In this category of items that have found new and unexpected uses in the shop, packing tape has to be my favorite—I think I’d even put it above double-faced carpet tape. You have to make sure you get the stringed version of packing tape, but it can be a godsend in the shop.
I started using stringed packing tape to glue up mitered joints on small jewelry boxes years ago. To glue up mitered boxes you just tape the points of the miters tight and add glue to the joint. Because you tape up all four joints and then roll up the box, it’s a tight assembly. Just check for square, adjust as necessary and let it dry. None of the frustrations of clamping. And much better results.
After wrestling with band clamps, awkward criss-crossing-bar-clamps and cawls, I tried using stringed tape on picture frames as well. A big mess of clamps or four pieces of tape that deliver better results? It was an easy decision.
Then I started using stringed tape on mitered frame-tabletops, and just about any angled joint I encountered. It can be removed or repositioned for adjustments with no trouble, and this flexibility allows you to square up assemblies easily. Stringed packing tape also works well for attaching trim in various arrangements, or any instance where you might need a large number of small clamps. Having put it through it’s paces, I’m convinced that in many situations it works better than any clamping arrangement you can devise.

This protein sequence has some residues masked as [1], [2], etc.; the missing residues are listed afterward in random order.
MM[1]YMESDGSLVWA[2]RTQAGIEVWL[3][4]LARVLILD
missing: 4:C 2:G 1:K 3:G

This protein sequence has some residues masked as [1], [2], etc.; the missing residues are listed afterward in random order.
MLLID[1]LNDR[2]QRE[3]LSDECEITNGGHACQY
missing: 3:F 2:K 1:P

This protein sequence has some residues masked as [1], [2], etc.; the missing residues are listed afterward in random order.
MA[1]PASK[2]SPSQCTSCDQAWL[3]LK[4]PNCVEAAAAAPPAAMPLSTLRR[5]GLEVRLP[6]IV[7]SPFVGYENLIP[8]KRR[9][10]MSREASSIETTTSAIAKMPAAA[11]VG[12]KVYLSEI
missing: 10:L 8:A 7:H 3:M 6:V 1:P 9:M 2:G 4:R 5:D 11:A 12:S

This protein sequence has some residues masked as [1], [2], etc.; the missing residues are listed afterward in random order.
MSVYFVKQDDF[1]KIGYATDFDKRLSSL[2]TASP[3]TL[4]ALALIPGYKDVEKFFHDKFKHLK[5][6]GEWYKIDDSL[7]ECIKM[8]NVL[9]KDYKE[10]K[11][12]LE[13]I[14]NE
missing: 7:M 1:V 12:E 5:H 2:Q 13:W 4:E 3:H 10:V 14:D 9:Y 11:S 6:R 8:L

For a few years I’ve been making dining tables with bases that are curved and join at odd angles. Each joint is joined with six loose tenons, and I came up with some creative clamping jigs for putting them together. I eventually found a clamping method that worked, but it was still cumbersome and a race against the clock, especially with yellow glue. I knew there had to be a better way, but I bet I glued up fifty of these joints before I got up the nerve to try simply taping the joint together.
Eventually I smartened up. I now glue up the joint with epoxy, which allows a longer open time, and close up the joint using stringed packing tape. I just slap the tape on one workpiece, pull the joint tight and press the tape onto the other workpiece. I attach one piece of tape on either end of the joint and on both faces, which allows me to reposition the tape unitl the joint closes up and sits flat. It takes a fraction of the time it took with clamps. Better yet, because there is no tendency to over-tighten the joint, it seldom gets tweaked to the wrong angle (which also opens up the joint). And there is no need for cauls. Or cussing. . . boy, it really has changed the way I work.